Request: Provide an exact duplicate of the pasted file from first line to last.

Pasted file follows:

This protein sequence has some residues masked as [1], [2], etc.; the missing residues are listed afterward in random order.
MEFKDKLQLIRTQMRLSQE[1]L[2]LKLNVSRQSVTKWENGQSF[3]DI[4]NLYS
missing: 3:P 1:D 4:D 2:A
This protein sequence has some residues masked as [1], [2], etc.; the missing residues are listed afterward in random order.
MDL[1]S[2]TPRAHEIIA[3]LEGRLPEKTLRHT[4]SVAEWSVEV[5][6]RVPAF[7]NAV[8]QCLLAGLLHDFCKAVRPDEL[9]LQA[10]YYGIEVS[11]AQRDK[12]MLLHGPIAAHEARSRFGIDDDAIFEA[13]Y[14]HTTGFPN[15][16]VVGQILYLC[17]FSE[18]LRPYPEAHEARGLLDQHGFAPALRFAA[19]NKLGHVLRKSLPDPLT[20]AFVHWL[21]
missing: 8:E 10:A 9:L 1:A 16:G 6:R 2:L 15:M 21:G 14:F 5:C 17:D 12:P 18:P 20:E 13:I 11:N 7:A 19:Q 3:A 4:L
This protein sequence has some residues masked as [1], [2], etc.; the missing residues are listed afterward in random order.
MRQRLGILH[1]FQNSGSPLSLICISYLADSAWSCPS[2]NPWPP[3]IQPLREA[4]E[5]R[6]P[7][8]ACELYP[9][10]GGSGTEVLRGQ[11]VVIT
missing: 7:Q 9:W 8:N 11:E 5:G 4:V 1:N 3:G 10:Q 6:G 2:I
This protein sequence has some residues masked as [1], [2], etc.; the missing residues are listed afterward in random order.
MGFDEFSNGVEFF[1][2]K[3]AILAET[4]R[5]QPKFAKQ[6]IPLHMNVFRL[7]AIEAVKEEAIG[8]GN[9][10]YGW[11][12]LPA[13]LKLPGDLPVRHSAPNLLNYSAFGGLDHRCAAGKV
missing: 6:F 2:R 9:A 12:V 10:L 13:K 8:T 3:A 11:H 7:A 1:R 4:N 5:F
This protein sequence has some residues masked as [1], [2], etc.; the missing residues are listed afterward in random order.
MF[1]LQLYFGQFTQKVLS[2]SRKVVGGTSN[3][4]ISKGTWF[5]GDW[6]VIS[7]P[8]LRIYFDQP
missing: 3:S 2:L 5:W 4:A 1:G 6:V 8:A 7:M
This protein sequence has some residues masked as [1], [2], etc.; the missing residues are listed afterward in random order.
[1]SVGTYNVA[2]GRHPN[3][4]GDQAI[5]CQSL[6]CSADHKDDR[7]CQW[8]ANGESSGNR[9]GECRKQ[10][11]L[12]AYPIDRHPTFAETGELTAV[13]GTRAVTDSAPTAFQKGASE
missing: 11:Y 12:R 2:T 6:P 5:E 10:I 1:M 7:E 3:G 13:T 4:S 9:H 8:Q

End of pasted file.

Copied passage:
This protein sequence has some residues masked as [1], [2], etc.; the missing residues are listed afterward in random order.
MEFKDKLQLIRTQMRLSQE[1]L[2]LKLNVSRQSVTKWENGQSF[3]DI[4]NLYS
missing: 3:P 1:D 4:D 2:A
This protein sequence has some residues masked as [1], [2], etc.; the missing residues are listed afterward in random order.
MDL[1]S[2]TPRAHEIIA[3]LEGRLPEKTLRHT[4]SVAEWSVEV[5][6]RVPAF[7]NAV[8]QCLLAGLLHDFCKAVRPDEL[9]LQA[10]YYGIEVS[11]AQRDK[12]MLLHGPIAAHEARSRFGIDDDAIFEA[13]Y[14]HTTGFPN[15][16]VVGQILYLC[17]FSE[18]LRPYPEAHEARGLLDQHGFAPALRFAA[19]NKLGHVLRKSLPDPLT[20]AFVHWL[21]
missing: 8:E 10:A 9:L 1:A 16:G 6:R 2:L 15:M 21:G 14:F 5:C 17:D 12:P 18:P 20:E 13:I 11:N 7:A 19:Q 3:A 4:L
This protein sequence has some residues masked as [1], [2], etc.; the missing residues are listed afterward in random order.
MRQRLGILH[1]FQNSGSPLSLICISYLADSAWSCPS[2]NPWPP[3]IQPLREA[4]E[5]R[6]P[7][8]ACELYP[9][10]GGSGTEVLRGQ[11]VVIT
missing: 7:Q 9:W 8:N 11:E 5:G 4:V 1:N 3:G 10:Q 6:G 2:I
This protein sequence has some residues masked as [1], [2], etc.; the missing residues are listed afterward in random order.
MGFDEFSNGVEFF[1][2]K[3]AILAET[4]R[5]QPKFAKQ[6]IPLHMNVFRL[7]AIEAVKEEAIG[8]GN[9][10]YGW[11][12]LPA[13]LKLPGDLPVRHSAPNLLNYSAFGGLDHRCAAGKV
missing: 6:F 2:R 9:A 12:V 10:L 13:K 8:T 3:A 11:H 7:A 1:R 4:N 5:F
This protein sequence has some residues masked as [1], [2], etc.; the missing residues are listed afterward in random order.
MF[1]LQLYFGQFTQKVLS[2]SRKVVGGTSN[3][4]ISKGTWF[5]GDW[6]VIS[7]P[8]LRIYFDQP
missing: 3:S 2:L 5:W 4:A 1:G 6:V 8:A 7:M
This protein sequence has some residues masked as [1], [2], etc.; the missing residues are listed afterward in random order.
[1]SVGTYNVA[2]GRHPN[3][4]GDQAI[5]CQSL[6]CSADHKDDR[7]CQW[8]ANGESSGNR[9]GECRKQ[10][11]L[12]AYPIDRHPTFAETGELTAV[13]GTRAVTDSAPTAFQKGASE
missing: 11:Y 12:R 2:T 6:P 5:E 10:I 1:M 7:E 3:G 13:T 4:S 9:H 8:Q